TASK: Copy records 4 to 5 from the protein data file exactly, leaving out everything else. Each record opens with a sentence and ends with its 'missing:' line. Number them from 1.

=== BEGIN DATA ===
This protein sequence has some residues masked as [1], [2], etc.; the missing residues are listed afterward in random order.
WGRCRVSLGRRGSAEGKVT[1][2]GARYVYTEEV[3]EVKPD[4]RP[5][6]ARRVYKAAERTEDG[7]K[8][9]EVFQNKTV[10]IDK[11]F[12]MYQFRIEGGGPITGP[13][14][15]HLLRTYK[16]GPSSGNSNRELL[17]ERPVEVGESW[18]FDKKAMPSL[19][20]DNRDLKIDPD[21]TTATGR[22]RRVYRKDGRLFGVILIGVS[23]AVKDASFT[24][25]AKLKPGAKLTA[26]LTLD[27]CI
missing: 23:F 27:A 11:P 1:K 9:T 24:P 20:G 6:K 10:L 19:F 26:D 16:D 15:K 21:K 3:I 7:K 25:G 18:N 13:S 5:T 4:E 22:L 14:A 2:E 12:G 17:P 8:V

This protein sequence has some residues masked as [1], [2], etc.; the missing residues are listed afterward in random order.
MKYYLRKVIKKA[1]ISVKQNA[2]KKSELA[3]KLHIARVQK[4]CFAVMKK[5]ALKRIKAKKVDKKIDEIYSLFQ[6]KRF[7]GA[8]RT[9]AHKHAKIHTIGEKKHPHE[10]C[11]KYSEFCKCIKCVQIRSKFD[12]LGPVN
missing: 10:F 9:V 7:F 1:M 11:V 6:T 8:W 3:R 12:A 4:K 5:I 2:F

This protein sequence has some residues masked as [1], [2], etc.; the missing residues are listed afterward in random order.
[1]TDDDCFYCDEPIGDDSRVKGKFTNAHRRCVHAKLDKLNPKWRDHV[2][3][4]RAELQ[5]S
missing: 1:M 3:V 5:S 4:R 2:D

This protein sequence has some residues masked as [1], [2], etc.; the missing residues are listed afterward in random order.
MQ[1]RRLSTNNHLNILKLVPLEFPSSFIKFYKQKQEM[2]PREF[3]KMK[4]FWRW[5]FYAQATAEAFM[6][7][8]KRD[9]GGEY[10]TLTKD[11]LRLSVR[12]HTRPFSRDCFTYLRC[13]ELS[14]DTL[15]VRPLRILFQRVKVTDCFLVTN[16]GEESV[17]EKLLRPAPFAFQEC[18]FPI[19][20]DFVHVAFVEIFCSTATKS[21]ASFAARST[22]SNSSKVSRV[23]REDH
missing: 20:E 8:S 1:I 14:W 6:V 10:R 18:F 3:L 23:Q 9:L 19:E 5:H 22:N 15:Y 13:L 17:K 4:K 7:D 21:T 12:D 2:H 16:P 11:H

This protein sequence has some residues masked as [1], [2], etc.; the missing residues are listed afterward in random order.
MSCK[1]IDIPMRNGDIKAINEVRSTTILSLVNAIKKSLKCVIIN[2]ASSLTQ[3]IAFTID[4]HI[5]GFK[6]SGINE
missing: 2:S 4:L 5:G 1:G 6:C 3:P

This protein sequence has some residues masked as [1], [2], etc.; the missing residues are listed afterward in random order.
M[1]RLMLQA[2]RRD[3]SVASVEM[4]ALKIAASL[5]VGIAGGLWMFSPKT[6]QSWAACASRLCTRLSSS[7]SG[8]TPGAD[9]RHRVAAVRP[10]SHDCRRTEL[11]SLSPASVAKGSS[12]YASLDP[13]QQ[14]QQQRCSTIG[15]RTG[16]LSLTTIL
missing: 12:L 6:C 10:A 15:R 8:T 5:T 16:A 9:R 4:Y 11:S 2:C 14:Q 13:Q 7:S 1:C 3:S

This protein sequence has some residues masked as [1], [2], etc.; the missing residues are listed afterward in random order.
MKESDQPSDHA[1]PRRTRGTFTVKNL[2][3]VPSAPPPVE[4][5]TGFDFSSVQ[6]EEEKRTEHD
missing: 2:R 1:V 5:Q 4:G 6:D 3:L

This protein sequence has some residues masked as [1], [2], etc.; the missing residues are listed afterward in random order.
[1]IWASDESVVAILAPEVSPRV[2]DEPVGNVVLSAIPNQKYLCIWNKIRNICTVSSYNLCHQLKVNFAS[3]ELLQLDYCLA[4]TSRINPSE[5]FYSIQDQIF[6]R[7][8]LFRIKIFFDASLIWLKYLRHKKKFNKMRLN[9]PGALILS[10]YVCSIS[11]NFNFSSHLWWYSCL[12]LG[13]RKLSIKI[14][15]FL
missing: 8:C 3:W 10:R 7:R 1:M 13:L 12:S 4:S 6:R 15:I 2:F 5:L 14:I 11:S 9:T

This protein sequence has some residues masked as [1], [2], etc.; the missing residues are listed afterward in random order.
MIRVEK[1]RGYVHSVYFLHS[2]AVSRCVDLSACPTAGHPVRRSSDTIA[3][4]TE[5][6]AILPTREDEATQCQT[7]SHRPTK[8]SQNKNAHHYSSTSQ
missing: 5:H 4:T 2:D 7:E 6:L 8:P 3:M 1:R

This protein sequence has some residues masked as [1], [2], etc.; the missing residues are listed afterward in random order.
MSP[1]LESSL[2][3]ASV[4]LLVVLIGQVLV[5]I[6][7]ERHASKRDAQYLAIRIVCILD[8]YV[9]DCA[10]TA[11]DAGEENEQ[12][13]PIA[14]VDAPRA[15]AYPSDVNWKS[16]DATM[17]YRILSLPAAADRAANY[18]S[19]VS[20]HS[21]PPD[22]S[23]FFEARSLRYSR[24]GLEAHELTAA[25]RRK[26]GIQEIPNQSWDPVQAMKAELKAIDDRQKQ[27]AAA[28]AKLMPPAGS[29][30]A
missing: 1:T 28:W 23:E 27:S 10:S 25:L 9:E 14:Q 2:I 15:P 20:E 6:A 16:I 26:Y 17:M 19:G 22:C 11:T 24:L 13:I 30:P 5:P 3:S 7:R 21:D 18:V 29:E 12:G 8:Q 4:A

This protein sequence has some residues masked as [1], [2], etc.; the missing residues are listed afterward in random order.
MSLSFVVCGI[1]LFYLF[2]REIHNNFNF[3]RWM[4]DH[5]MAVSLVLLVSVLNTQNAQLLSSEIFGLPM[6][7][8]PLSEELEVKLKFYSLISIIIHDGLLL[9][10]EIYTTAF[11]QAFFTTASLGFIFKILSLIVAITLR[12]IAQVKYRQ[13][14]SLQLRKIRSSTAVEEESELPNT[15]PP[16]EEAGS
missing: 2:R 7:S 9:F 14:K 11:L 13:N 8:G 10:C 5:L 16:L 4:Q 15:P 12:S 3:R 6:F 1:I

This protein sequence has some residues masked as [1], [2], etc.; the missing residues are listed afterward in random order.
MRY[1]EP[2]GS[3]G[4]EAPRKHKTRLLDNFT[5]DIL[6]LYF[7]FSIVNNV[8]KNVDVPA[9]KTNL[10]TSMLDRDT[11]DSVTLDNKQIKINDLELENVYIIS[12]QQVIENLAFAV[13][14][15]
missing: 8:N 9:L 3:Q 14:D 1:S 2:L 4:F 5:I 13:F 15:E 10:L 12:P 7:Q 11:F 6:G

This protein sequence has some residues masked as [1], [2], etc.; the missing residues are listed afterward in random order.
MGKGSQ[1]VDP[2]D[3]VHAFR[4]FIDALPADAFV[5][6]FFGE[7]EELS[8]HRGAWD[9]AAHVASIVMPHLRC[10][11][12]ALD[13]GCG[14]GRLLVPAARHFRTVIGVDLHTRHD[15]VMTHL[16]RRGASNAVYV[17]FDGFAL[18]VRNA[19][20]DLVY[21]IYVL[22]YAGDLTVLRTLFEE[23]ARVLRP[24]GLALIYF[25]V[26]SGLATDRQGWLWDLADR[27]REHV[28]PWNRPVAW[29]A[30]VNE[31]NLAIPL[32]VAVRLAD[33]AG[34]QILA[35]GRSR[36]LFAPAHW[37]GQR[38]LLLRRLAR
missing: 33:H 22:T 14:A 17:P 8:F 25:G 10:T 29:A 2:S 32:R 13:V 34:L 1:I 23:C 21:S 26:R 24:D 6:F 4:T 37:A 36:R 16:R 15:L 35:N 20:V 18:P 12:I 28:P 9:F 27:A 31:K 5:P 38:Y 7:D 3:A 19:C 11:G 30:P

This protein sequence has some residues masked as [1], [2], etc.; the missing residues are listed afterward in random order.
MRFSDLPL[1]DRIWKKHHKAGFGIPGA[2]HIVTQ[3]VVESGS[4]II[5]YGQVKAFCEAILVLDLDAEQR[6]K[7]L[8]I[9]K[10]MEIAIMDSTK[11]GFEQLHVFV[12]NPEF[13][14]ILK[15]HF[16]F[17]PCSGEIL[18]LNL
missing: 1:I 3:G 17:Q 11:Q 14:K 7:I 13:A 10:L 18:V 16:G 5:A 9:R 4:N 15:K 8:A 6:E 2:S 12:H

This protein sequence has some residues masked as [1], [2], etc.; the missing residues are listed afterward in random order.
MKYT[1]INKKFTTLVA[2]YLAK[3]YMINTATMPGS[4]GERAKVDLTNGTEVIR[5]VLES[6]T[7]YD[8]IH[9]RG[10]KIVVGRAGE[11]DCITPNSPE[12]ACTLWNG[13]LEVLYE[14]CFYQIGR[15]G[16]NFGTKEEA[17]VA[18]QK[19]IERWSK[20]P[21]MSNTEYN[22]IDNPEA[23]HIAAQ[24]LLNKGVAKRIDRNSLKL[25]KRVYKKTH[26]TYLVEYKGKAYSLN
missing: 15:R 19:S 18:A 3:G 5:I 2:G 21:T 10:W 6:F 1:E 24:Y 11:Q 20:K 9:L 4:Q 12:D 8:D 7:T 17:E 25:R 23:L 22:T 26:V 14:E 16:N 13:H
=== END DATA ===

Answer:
This protein sequence has some residues masked as [1], [2], etc.; the missing residues are listed afterward in random order.
MQ[1]RRLSTNNHLNILKLVPLEFPSSFIKFYKQKQEM[2]PREF[3]KMK[4]FWRW[5]FYAQATAEAFM[6][7][8]KRD[9]GGEY[10]TLTKD[11]LRLSVR[12]HTRPFSRDCFTYLRC[13]ELS[14]DTL[15]VRPLRILFQRVKVTDCFLVTN[16]GEESV[17]EKLLRPAPFAFQEC[18]FPI[19][20]DFVHVAFVEIFCSTATKS[21]ASFAARST[22]SNSSKVSRV[23]REDH
missing: 20:E 8:S 1:I 14:W 6:V 10:R 18:F 3:L 23:Q 9:L 19:E 5:H 22:N 15:Y 13:L 17:K 4:K 7:D 21:T 12:D 2:H 16:P 11:H

This protein sequence has some residues masked as [1], [2], etc.; the missing residues are listed afterward in random order.
MSCK[1]IDIPMRNGDIKAINEVRSTTILSLVNAIKKSLKCVIIN[2]ASSLTQ[3]IAFTID[4]HI[5]GFK[6]SGINE
missing: 2:S 4:L 5:G 1:G 6:C 3:P